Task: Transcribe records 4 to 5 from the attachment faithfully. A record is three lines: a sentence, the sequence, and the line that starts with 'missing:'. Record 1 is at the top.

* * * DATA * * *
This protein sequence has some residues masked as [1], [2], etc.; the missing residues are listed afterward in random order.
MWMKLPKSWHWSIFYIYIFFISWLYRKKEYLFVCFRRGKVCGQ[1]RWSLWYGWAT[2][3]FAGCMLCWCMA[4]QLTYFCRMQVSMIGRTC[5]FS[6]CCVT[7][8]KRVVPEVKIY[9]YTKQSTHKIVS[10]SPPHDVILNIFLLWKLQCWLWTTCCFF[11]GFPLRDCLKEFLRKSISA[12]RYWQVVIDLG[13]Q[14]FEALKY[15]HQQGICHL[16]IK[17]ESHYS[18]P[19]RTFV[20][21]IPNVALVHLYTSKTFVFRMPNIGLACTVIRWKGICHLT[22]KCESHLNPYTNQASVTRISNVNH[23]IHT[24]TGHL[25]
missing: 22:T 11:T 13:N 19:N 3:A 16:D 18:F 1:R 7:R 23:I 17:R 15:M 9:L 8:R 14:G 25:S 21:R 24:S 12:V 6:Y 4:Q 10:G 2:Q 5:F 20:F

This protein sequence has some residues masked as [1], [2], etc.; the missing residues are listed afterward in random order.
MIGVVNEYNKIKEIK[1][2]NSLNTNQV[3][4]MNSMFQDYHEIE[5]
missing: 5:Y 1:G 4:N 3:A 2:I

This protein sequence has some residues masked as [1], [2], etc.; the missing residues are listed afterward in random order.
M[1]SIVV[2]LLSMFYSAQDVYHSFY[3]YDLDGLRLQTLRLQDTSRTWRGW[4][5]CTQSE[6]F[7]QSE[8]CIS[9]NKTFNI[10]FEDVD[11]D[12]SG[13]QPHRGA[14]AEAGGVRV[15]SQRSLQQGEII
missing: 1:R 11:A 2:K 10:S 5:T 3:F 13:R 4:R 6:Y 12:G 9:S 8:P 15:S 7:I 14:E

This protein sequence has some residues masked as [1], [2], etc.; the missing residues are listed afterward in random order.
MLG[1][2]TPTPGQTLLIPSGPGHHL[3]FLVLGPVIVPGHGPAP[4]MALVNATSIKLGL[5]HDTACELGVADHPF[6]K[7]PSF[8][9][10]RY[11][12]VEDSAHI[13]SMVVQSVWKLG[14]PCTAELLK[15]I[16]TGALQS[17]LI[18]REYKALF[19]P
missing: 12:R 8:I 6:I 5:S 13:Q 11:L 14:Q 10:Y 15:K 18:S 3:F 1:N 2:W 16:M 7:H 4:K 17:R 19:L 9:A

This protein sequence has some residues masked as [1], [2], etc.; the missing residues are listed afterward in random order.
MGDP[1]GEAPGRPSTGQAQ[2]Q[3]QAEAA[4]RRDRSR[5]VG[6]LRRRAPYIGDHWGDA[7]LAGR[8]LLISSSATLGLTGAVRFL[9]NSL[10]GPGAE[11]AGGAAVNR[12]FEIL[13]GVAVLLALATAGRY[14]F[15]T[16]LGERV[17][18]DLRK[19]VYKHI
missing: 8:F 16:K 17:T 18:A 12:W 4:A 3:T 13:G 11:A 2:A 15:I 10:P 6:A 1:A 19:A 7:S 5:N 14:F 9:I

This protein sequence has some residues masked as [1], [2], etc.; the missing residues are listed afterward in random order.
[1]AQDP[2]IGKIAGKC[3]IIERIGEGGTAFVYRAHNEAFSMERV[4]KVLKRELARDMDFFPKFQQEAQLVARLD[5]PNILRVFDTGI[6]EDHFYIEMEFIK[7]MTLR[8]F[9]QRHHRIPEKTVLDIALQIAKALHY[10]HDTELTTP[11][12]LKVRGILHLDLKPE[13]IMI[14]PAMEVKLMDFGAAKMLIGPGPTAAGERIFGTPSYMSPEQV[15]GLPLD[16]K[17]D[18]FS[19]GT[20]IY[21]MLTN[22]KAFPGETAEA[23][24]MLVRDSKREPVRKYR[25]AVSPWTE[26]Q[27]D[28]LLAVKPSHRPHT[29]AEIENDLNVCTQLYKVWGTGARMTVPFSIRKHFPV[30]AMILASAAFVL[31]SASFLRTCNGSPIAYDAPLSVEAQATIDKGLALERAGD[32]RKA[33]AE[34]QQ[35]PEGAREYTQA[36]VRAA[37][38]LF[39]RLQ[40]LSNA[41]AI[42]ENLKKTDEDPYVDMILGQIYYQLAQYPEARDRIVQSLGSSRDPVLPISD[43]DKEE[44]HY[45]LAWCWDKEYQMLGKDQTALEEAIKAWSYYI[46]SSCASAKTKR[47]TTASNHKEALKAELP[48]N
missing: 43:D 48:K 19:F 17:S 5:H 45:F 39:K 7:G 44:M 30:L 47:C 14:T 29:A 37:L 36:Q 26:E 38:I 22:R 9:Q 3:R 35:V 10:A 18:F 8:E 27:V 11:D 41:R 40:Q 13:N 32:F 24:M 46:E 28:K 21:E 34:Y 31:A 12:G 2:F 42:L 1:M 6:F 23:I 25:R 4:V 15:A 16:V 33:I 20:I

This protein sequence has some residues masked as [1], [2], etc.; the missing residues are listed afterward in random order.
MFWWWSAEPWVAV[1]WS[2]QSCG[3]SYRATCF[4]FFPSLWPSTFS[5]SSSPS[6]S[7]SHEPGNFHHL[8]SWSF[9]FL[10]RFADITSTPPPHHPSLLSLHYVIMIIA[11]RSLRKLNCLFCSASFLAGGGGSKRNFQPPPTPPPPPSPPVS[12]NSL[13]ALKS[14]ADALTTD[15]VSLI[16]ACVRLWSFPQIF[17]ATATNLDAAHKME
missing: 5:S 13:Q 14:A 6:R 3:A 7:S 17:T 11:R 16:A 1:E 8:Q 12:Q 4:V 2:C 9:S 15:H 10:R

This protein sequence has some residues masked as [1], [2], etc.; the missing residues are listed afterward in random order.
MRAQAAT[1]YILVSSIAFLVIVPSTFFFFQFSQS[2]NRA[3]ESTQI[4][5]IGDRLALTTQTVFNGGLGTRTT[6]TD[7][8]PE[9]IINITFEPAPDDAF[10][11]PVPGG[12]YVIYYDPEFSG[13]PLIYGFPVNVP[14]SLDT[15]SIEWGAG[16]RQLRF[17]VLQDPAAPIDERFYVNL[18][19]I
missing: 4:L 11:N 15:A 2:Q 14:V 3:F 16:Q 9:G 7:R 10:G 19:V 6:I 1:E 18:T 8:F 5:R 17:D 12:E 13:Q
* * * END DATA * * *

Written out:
This protein sequence has some residues masked as [1], [2], etc.; the missing residues are listed afterward in random order.
MLG[1][2]TPTPGQTLLIPSGPGHHL[3]FLVLGPVIVPGHGPAP[4]MALVNATSIKLGL[5]HDTACELGVADHPF[6]K[7]PSF[8][9][10]RY[11][12]VEDSAHI[13]SMVVQSVWKLG[14]PCTAELLK[15]I[16]TGALQS[17]LI[18]REYKALF[19]P
missing: 12:R 8:I 6:I 5:S 13:Q 11:L 14:Q 10:Y 15:K 18:S 3:F 1:N 2:W 16:M 7:H 4:K 17:R 19:L 9:A

This protein sequence has some residues masked as [1], [2], etc.; the missing residues are listed afterward in random order.
MGDP[1]GEAPGRPSTGQAQ[2]Q[3]QAEAA[4]RRDRSR[5]VG[6]LRRRAPYIGDHWGDA[7]LAGR[8]LLISSSATLGLTGAVRFL[9]NSL[10]GPGAE[11]AGGAAVNR[12]FEIL[13]GVAVLLALATAGRY[14]F[15]T[16]LGERV[17][18]DLRK[19]VYKHI
missing: 8:F 16:K 17:T 18:A 12:W 4:A 3:T 13:G 11:A 2:A 15:I 10:P 6:A 1:A 19:A 7:S 5:N 14:F 9:I